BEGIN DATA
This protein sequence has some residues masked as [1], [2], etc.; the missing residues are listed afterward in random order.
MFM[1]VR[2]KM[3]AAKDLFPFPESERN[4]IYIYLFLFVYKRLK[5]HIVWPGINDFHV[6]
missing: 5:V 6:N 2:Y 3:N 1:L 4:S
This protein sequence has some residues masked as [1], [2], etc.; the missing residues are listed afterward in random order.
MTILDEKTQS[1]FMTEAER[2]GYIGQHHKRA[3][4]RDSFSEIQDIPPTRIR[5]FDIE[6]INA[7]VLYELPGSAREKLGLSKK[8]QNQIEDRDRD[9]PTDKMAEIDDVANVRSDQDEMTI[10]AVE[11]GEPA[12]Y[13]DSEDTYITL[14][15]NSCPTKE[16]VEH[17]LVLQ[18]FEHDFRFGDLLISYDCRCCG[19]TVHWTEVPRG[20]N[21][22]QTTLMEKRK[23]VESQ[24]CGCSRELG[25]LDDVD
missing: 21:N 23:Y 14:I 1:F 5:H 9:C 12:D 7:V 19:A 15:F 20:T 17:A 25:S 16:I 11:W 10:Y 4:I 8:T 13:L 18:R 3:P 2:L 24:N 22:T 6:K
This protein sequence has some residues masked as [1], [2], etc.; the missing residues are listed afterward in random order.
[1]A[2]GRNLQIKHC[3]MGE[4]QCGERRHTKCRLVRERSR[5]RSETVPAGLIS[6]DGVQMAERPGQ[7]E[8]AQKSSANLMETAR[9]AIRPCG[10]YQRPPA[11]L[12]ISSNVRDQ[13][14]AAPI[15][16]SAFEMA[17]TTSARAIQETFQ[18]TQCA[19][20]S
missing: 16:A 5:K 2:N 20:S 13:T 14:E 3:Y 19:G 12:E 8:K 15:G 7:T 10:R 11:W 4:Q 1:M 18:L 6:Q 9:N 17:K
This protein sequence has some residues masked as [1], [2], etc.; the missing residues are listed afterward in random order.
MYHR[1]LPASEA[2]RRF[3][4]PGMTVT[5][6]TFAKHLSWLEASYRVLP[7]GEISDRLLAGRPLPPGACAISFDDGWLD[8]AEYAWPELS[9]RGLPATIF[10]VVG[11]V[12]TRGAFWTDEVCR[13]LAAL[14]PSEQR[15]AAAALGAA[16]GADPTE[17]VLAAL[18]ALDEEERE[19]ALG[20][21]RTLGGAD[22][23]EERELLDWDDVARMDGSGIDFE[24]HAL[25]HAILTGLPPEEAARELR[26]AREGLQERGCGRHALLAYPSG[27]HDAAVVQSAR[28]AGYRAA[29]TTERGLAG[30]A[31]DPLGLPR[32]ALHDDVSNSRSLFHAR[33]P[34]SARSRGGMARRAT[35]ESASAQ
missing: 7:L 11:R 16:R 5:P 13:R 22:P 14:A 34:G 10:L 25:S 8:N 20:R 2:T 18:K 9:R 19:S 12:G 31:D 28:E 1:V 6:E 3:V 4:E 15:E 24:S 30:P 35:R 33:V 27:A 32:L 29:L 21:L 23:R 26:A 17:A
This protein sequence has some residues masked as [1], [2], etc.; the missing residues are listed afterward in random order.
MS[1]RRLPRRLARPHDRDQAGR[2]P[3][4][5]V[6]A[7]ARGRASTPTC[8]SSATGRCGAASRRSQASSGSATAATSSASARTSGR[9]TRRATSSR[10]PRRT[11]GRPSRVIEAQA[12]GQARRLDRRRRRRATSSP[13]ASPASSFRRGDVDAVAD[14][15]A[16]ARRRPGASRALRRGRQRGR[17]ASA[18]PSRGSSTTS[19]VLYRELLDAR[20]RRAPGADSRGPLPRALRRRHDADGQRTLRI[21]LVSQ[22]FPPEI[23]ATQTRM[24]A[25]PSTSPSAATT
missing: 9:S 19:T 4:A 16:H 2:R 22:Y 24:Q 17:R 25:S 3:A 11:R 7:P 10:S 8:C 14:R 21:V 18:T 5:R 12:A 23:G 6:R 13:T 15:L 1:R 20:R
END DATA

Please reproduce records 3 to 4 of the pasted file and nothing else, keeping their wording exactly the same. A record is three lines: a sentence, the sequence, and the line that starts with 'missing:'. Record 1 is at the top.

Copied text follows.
This protein sequence has some residues masked as [1], [2], etc.; the missing residues are listed afterward in random order.
[1]A[2]GRNLQIKHC[3]MGE[4]QCGERRHTKCRLVRERSR[5]RSETVPAGLIS[6]DGVQMAERPGQ[7]E[8]AQKSSANLMETAR[9]AIRPCG[10]YQRPPA[11]L[12]ISSNVRDQ[13][14]AAPI[15][16]SAFEMA[17]TTSARAIQETFQ[18]TQCA[19][20]S
missing: 16:A 5:K 2:N 20:S 13:T 14:E 3:Y 19:G 12:E 8:K 15:G 7:T 10:R 11:W 4:Q 1:M 18:L 6:Q 9:N 17:K
This protein sequence has some residues masked as [1], [2], etc.; the missing residues are listed afterward in random order.
MYHR[1]LPASEA[2]RRF[3][4]PGMTVT[5][6]TFAKHLSWLEASYRVLP[7]GEISDRLLAGRPLPPGACAISFDDGWLD[8]AEYAWPELS[9]RGLPATIF[10]VVG[11]V[12]TRGAFWTDEVCR[13]LAAL[14]PSEQR[15]AAAALGAA[16]GADPTE[17]VLAAL[18]ALDEEERE[19]ALG[20][21]RTLGGAD[22][23]EERELLDWDDVARMDGSGIDFE[24]HAL[25]HAILTGLPPEEAARELR[26]AREGLQERGCGRHALLAYPSG[27]HDAAVVQSAR[28]AGYRAA[29]TTERGLAG[30]A[31]DPLGLPR[32]ALHDDVSNSRSLFHAR[33]P[34]SARSRGGMARRAT[35]ESASAQ
missing: 7:L 11:R 16:R 5:P 13:R 22:P 14:A 34:G 10:L 25:S 8:N 20:R 2:T 18:K 9:R 19:S 12:G 31:D 28:E 1:V 6:E 3:V 4:E 15:E 24:S 30:P 35:R 33:V 27:A 32:L 29:L 21:L 23:R 26:A 17:A